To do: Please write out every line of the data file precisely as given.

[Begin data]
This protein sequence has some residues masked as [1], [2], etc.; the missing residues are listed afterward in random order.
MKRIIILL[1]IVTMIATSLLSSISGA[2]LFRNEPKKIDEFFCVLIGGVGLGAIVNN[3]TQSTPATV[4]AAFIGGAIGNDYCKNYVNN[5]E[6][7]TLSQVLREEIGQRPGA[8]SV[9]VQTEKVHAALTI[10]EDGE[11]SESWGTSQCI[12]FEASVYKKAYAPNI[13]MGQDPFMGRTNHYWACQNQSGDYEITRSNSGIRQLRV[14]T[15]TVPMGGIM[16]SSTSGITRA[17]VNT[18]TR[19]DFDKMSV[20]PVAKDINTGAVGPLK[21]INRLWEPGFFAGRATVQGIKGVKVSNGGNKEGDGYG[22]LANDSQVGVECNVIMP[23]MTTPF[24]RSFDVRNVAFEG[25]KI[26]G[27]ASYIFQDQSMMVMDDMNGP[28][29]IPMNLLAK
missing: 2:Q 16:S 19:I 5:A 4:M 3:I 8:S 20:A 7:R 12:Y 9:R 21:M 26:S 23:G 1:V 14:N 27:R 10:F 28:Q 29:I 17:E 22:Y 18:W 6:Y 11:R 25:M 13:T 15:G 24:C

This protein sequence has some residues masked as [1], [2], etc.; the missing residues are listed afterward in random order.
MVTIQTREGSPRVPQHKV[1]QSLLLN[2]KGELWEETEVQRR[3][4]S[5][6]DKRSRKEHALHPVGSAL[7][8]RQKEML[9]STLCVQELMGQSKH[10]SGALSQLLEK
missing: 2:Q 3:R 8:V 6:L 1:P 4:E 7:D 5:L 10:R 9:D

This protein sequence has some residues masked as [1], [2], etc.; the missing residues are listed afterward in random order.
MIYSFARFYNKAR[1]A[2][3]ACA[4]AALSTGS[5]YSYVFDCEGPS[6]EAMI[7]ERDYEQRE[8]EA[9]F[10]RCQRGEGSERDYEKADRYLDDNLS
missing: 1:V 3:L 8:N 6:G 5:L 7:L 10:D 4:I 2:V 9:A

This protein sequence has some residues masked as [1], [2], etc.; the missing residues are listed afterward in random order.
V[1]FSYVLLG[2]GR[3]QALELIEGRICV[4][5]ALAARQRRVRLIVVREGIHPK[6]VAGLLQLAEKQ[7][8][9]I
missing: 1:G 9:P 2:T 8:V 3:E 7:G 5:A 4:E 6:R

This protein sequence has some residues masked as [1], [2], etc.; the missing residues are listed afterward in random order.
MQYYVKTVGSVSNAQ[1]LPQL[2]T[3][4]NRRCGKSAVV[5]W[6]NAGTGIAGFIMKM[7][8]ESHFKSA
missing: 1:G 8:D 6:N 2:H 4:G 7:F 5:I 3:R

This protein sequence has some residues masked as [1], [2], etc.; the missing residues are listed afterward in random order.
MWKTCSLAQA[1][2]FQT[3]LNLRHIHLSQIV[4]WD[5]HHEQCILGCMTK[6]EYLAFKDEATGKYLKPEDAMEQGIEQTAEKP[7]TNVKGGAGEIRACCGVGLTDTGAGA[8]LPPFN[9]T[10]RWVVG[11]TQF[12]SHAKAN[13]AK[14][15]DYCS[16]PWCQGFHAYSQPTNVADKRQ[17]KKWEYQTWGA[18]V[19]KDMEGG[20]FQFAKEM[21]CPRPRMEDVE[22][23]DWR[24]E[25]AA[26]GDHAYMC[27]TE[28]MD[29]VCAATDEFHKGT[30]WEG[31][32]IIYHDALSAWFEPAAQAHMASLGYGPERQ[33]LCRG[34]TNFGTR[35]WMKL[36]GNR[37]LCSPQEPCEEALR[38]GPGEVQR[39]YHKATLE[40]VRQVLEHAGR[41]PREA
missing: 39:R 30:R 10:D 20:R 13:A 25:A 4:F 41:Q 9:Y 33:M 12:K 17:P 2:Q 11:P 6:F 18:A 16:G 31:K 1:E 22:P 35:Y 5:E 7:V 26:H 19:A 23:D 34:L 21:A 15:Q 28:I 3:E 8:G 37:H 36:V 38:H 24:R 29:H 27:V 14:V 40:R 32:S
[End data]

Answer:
This protein sequence has some residues masked as [1], [2], etc.; the missing residues are listed afterward in random order.
MKRIIILL[1]IVTMIATSLLSSISGA[2]LFRNEPKKIDEFFCVLIGGVGLGAIVNN[3]TQSTPATV[4]AAFIGGAIGNDYCKNYVNN[5]E[6][7]TLSQVLREEIGQRPGA[8]SV[9]VQTEKVHAALTI[10]EDGE[11]SESWGTSQCI[12]FEASVYKKAYAPNI[13]MGQDPFMGRTNHYWACQNQSGDYEITRSNSGIRQLRV[14]T[15]TVPMGGIM[16]SSTSGITRA[17]VNT[18]TR[19]DFDKMSV[20]PVAKDINTGAVGPLK[21]INRLWEPGFFAGRATVQGIKGVKVSNGGNKEGDGYG[22]LANDSQVGVECNVIMP[23]MTTPF[24]RSFDVRNVAFEG[25]KI[26]G[27]ASYIFQDQSMMVMDDMNGP[28][29]IPMNLLAK
missing: 2:Q 16:S 19:I 5:A 4:M 3:I 8:S 20:A 7:R 12:Y 9:R 21:M 26:S 23:G 1:V 14:N 27:R 10:F 28:Q 29:I 17:E 22:Y 18:W 6:Y 11:R 25:M 13:T 15:G 24:C

This protein sequence has some residues masked as [1], [2], etc.; the missing residues are listed afterward in random order.
MVTIQTREGSPRVPQHKV[1]QSLLLN[2]KGELWEETEVQRR[3][4]S[5][6]DKRSRKEHALHPVGSAL[7][8]RQKEML[9]STLCVQELMGQSKH[10]SGALSQLLEK
missing: 2:Q 3:R 8:V 6:L 1:P 4:E 7:D 5:L 10:R 9:D

This protein sequence has some residues masked as [1], [2], etc.; the missing residues are listed afterward in random order.
MIYSFARFYNKAR[1]A[2][3]ACA[4]AALSTGS[5]YSYVFDCEGPS[6]EAMI[7]ERDYEQRE[8]EA[9]F[10]RCQRGEGSERDYEKADRYLDDNLS
missing: 1:V 3:L 8:N 6:G 5:L 7:L 10:D 4:I 2:V 9:A

This protein sequence has some residues masked as [1], [2], etc.; the missing residues are listed afterward in random order.
V[1]FSYVLLG[2]GR[3]QALELIEGRICV[4][5]ALAARQRRVRLIVVREGIHPK[6]VAGLLQLAEKQ[7][8][9]I
missing: 1:G 9:P 2:T 8:V 3:E 7:G 5:A 4:E 6:R

This protein sequence has some residues masked as [1], [2], etc.; the missing residues are listed afterward in random order.
MQYYVKTVGSVSNAQ[1]LPQL[2]T[3][4]NRRCGKSAVV[5]W[6]NAGTGIAGFIMKM[7][8]ESHFKSA
missing: 1:G 8:D 6:N 2:H 4:G 7:F 5:I 3:R

This protein sequence has some residues masked as [1], [2], etc.; the missing residues are listed afterward in random order.
MWKTCSLAQA[1][2]FQT[3]LNLRHIHLSQIV[4]WD[5]HHEQCILGCMTK[6]EYLAFKDEATGKYLKPEDAMEQGIEQTAEKP[7]TNVKGGAGEIRACCGVGLTDTGAGA[8]LPPFN[9]T[10]RWVVG[11]TQF[12]SHAKAN[13]AK[14][15]DYCS[16]PWCQGFHAYSQPTNVADKRQ[17]KKWEYQTWGA[18]V[19]KDMEGG[20]FQFAKEM[21]CPRPRMEDVE[22][23]DWR[24]E[25]AA[26]GDHAYMC[27]TE[28]MD[29]VCAATDEFHKGT[30]WEG[31][32]IIYHDALSAWFEPAAQAHMASLGYGPERQ[33]LCRG[34]TNFGTR[35]WMKL[36]GNR[37]LCSPQEPCEEALR[38]GPGEVQR[39]YHKATLE[40]VRQVLEHAGR[41]PREA
missing: 39:R 30:R 10:D 20:R 13:A 25:A 4:F 41:Q 9:Y 33:M 12:K 17:P 2:Q 11:P 6:F 18:A 16:G 31:K 1:E 22:P 35:Y 5:E 7:V 26:H 19:A 23:D 34:L 21:A 15:Q 28:I 3:E 8:G 37:H 36:V 38:H 24:R 29:H 27:V 14:V 40:R 32:S